Method and Morality in the New Private Law of Torts
Rutgers Law School; Rutgers, The State University of New Jersey - School of Law - Camden
June 1, 2012
125 Harvard Law Review Forum 189 (2012)
The just-christened New Private Law is especially intriguing, for it self-consciously aspires to draw insight from both instrumentalism and formalism. In his ambitious and illuminating "Palsgraf, Punitive Damages, and Preemption," for example, Benjamin Zipursky could not be any more forthright in combining instrumentalist and formalist themes. On his view, the New Private Law’s methodology is sensitive to both the functions and the concepts internal to law. Thus the New Private Law promises to be the elusive third way. And in Zipursky’s hands, it seems to me, the New Private Law of Torts makes good on that promise, offering a sound approach to the adjudication of vexing questions at the frontier of tort law. But Zipursky nevertheless falters in eschewing consideration of the approach’s moral foundations. In addition to explicating just what a commitment to the New Private Law of Torts comes to, then, it is the aim of this essay to assess where normative and specifically moral considerations do, should, and must come into play in the New Private Law of Torts.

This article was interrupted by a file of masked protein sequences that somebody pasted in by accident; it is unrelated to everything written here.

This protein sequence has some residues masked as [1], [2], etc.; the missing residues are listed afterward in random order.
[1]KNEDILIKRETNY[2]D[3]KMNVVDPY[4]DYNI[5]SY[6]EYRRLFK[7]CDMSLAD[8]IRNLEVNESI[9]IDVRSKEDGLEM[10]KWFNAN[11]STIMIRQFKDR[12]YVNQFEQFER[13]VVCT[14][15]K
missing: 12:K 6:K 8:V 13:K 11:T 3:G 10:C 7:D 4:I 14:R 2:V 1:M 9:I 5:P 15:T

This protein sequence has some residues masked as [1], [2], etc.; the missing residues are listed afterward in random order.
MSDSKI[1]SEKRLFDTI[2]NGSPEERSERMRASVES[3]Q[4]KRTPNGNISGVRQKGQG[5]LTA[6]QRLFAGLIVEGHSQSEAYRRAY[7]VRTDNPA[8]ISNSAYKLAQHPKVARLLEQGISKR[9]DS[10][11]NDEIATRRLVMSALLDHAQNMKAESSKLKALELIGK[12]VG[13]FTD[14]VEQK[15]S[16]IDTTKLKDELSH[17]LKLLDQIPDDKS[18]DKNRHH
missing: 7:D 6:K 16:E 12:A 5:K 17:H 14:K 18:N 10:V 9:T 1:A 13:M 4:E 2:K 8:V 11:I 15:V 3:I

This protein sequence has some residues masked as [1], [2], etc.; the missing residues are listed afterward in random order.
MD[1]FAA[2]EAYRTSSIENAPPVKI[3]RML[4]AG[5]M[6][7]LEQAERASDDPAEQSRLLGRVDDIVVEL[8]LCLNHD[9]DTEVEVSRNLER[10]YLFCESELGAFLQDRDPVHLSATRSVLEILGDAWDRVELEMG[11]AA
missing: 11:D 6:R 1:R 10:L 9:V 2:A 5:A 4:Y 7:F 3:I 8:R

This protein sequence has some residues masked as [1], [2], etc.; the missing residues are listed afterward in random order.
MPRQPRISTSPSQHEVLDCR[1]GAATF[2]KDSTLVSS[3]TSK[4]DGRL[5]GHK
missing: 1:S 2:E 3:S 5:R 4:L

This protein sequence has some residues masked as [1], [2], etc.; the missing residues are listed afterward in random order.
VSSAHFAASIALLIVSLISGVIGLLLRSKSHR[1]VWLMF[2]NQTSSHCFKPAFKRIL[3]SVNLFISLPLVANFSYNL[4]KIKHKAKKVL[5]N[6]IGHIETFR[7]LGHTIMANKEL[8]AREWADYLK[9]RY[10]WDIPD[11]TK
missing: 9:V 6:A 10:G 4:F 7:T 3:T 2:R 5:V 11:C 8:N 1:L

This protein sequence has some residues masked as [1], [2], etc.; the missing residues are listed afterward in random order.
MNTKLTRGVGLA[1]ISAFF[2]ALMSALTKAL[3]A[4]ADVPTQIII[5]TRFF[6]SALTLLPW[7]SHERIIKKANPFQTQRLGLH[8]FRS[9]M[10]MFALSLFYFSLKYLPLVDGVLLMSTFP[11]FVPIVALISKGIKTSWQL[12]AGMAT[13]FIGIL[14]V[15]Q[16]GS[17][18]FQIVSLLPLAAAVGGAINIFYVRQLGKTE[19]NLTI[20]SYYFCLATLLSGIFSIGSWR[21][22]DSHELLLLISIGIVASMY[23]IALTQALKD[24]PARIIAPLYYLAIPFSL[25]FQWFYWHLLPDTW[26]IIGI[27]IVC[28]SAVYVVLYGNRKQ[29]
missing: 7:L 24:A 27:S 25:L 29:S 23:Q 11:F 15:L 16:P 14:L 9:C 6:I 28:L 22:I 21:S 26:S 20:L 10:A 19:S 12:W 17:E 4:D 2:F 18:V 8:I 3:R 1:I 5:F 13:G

Number of Pages in PDF File: 15
Keywords: torts, tort theory, private law, formalism, instrumentalism, duty, legal philosophy, moral philosophy, morality
Date posted: June 1, 2012
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